And being between the 2 houses should getting enough sunlight be a concern? - It can be. I have an inherited (was planted here before we bought the house and moved in) that was planted in the worst possible spot on my entire acre for an avocado - in nearly full shade, at the lowest part of my yard where the large part of my yard drains down to via two large swale systems. It is amazing it is still alive. I would have transplanted it, but it was too large and established. I figured I'd kill it for sure if I tried. It has produced 3 avocados for me since we moved in, in 2009. As opposed to my Lamb Hass, in the ideal location (full sun, on a nice slope), that produced about 30 avos this season (3rd season), and will have over 100 this next year. So, sun is pretty important. If you're sure they will get at least 6 hours of sun, I think they'll be okay. They might grow slower, and produce a little less, but, considering avocado trees can be prolific producers, that may not be a bad thing with 3 avos, lol! I would plant the Reed in the middle, as it is the most columnar in growth habit, and then simply keep them all down to about 15' and you're good!

Patty S.


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RE: New avocado trees: will what I want match with what will work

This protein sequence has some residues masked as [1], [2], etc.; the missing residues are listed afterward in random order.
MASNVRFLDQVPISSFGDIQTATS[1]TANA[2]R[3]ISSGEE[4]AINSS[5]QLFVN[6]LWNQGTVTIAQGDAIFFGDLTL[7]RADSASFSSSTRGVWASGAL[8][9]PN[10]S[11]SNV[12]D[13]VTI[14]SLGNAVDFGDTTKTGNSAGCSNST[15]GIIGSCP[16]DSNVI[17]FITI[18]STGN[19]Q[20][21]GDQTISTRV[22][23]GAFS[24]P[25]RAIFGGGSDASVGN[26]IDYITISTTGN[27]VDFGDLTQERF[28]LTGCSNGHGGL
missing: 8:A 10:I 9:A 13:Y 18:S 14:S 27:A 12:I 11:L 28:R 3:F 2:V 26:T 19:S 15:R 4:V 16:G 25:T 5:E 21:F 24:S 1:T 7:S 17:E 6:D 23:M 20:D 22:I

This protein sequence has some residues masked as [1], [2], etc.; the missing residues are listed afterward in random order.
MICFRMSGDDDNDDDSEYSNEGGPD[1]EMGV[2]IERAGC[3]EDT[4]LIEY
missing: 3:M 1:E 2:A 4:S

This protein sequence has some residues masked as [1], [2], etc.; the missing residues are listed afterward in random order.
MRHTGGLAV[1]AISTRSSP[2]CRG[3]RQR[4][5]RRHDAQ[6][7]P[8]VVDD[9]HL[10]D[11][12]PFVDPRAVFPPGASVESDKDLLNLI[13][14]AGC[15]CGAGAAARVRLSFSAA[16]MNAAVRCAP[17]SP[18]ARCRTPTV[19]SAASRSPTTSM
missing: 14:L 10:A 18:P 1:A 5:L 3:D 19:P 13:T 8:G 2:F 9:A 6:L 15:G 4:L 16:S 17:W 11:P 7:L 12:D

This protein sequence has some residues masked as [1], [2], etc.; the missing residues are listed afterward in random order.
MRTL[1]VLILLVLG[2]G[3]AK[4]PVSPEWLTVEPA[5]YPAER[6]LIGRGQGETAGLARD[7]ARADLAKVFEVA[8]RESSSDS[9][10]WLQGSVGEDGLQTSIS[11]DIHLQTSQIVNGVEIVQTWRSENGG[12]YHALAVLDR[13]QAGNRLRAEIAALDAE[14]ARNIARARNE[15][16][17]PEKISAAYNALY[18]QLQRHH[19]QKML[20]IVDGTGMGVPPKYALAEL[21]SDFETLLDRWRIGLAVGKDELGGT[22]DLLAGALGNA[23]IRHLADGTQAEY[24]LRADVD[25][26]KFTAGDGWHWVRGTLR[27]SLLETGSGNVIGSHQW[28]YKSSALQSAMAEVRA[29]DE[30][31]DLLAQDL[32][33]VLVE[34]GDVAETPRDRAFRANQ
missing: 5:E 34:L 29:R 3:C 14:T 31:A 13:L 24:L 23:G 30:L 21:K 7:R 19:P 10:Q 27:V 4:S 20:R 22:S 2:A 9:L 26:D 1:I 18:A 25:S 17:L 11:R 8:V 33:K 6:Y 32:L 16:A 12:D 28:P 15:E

Interesting, Patty! We have nothing but slope here, so I'm hoping a couple avocados will grow. Didn't realize they don't like wet feet! No worries here, but I guess Ben is going to have to amend his soil.

I was determined to plant a certain rose from Roger's Gardens in Orange county, so I dug a deep hole. I struck clay! Brick colored clay! That rose never did much. It was forced to live in a clay pot!

Good luck with your avocados, Ben!
Suzi


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RE: New avocado trees: will what I want match with what will work

Yes, you are amazing Patty. Can’t thank you enough for all these valuable nuggets of info.

I ordered a Suncalc sunlight calculator and tried it out in the area yesterday. Unfortunately, when I checked it last night it said “partial shade” which they define as 1.5-4 hrs per day. (Womp-womp) So it appears that won’t be the ideal spot lol.

Now thinking of transferring all these recommendations to a place that gets adequate sun in my front yard, that’s of similar spacing, 18’ wide x 30’ long (Patty this is on the opposite side of the neighbor that innocently overwaters his front yard.) I plan to raise the trees up in this area as suggested.